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Did sense persuade Ulysses not to hear
The mermaid's songs which so his men did please,

That they were all persuaded, through the ear,
To quit the ship and leap into the seas

Could any pow'r of sense the Roman move,
To burn his own right hand with courage stout?

Could sense make Marius sit unbound, and prove
The cruel lancing of the knotty gout

Doubtless, in man there is a nature found,
Beside the senses, and above them far;
“Though most men being in sensual pleasures
drown'd,
It seems their souls but in their senses are.”

Jf we had nought but sense, then only they
Should have sound minds which have their senses
sound:
But wisdom grows when senses do decay;
And folly most in quickest sense is found.

If we had nought but sense, each living wight,
Which we call brute, would be more sharp than
We :
•As having sense's apprehensive might
In a more clear and excellent degree.

But they do want that quick discoursing pow'r,
Which doth in us the erring sense correct;

Therefore the bee did suck the painted flow'r,
And birds, of grapes, the cunning shadow peck'd.

Sense outsides knows, the soul through all things
sees :
Sense, circumstance; she doth the substance view:
Sense sees the bark; but she the life of trees:
Sense hears the sounds; but she the concords true.

But why do I the soul and sense divide,
When sense is but a pow'r, which she extends;

Which being in divers parts diversify’d,
The divers forms of objects apprehends 2

This power spreads outward, but the root doth grow In th’ inward soul, which only doth perceive;

For th’ eyes and ears no more their objects know, Than glasses know what faces they receive.

For if we chance to fix our thoughts elsewhere,
Though our eyes open be, we cannot see:

And if one pow'r did not both see and hear,
Our sights and sounds would always double be.

Then is a soul a nature, which contains
The pow'r of sense within a greater pow'r;

Which doth employ and use the sense’s pains,
But sits and rules within her private bow'r,

- SECTION III.

That the soul. Is MoRE THAN the TEMPERATURE or The humourts of the hon Y.

If she doth then the subtle sense excel,
How gross are they that drown her in the blood

Or in the body's humours temper'd well;
As if in them such high perfection stood

As if most skill in that musician were,
Which had the best, and best tun’d instrument?

As if the pencil neat, and colours clear,
Had power to make the painter excellent

Why doth not beauty then refine the wit,
And good complexion rectify the will?

Why doth not health bring wisdom still with it?
Why doth not sickness make men brutish still.

Who can in memory, or wit, or will,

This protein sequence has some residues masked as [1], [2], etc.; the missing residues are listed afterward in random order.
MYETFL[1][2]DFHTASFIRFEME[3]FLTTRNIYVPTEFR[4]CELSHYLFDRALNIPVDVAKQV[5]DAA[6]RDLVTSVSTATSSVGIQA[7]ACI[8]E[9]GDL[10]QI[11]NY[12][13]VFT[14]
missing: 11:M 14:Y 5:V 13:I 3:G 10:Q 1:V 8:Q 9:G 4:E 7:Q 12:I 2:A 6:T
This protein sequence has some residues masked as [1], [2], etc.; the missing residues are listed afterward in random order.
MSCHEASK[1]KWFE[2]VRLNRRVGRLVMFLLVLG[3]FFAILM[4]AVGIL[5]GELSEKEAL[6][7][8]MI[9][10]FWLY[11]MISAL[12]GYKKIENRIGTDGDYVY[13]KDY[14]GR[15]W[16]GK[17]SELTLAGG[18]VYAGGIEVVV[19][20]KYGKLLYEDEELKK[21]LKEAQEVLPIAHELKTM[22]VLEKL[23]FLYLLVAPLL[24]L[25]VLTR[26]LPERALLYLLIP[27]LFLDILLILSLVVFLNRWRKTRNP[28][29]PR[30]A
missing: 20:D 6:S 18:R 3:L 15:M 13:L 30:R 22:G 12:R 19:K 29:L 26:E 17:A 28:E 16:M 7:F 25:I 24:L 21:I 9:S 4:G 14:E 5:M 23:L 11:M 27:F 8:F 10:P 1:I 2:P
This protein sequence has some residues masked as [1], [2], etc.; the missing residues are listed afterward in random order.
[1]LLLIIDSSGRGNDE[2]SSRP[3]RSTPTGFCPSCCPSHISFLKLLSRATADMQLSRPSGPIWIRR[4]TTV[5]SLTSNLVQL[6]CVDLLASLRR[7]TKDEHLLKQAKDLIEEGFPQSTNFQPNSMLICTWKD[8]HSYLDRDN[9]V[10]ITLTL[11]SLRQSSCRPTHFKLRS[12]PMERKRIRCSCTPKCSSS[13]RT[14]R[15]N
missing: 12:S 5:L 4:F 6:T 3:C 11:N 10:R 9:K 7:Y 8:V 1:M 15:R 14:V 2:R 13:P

Or air, or fire, or earth, or water find 2

What alchymist can draw, with all his skill,
The quintessence of these out of the mind?

If th' elements which have nor life, nor sense,
Can breed in us so great a pow'r as this,

Why give they not themselves like excellence,
Or other things wherein their mixture is

if she were but the body's quality,
Then she would be with it sick, maim’d, and blind:

But we perceive, where these privations be,
An healthy, perfect, and sharp-sighted mind.
Vol. IV. D

If she the body's nature did partake, scay:
Her strength would with the body's strength de-

But when the body’s strongest sinews slake,
Then is the soul most active, quick, and gay.

If she were but the body's accident,
And her sole being did in it subsist,

As white in snow she might herself absent,
And in the body’s substance not be miss'd.

But it on her, not she on it, depends;
For she the body doth sustain and cherish:

Such secret pow'rs of life to it she lends,
That when they fail, then doth the body perish.

Since then the soul works by herself alone, _
Springs not from sense, nor humours well agreeing.

Her nature is peculiar, and her own;
She is a substance, and a perfect being. -

SECTION IV.
That The soul Is A SPIRIT.

BUT though this substance be the root of sense,
Sense knowsher not, which doth but bodies know :

She is a spirit, and heav'nly influence,
Which from th’ fountain of God's spirit doth flow.

She is a spirit, yet not like air or wind;
Nor like the spirits about the heart or brain;

Nor like those spirits which alchymists do find,
When they in every thing seek gold in vain.

For she all natures under Heav'n doth pass, [see, Being like those spirits, which God’s brightface do Or like himself, whose image once she was, Though now, alas! she scarce his shadow be.

For of all forms, she holds the first degree,
That are to gross material bodies knit;

Yet she herself is bodyless and free;
And, though confin'd, is almost infinite.

Were she a body," how could she remain
Within this body, which is less than she

Or how could she the world's great shape contain,
And in our narrow breasts contained be *

All bodies are confin'd within some place,
But she all place within herself confines:

All bodies have their measure and their space;
But who can draw the soul's dimensive lines *

No body can at once two forms admit,
Except the one the other do deface;

But in the soul ten thousand forms do sit,
And none intrudes into her neighbour's place.

All bodies are with other bodies fill’d,
But she receives both Heaven and Earth together:

Nor are their forms by rash encounter spill’d,
For there they stand, and neither toucheth either.

Nor can her wide embracements filled be ;
For they that most and greatest things embrace,

Enlarge thereby their mind's capacity,
As streams enlarg’d, enlarge the channel's space.

* That it caumot be a body.

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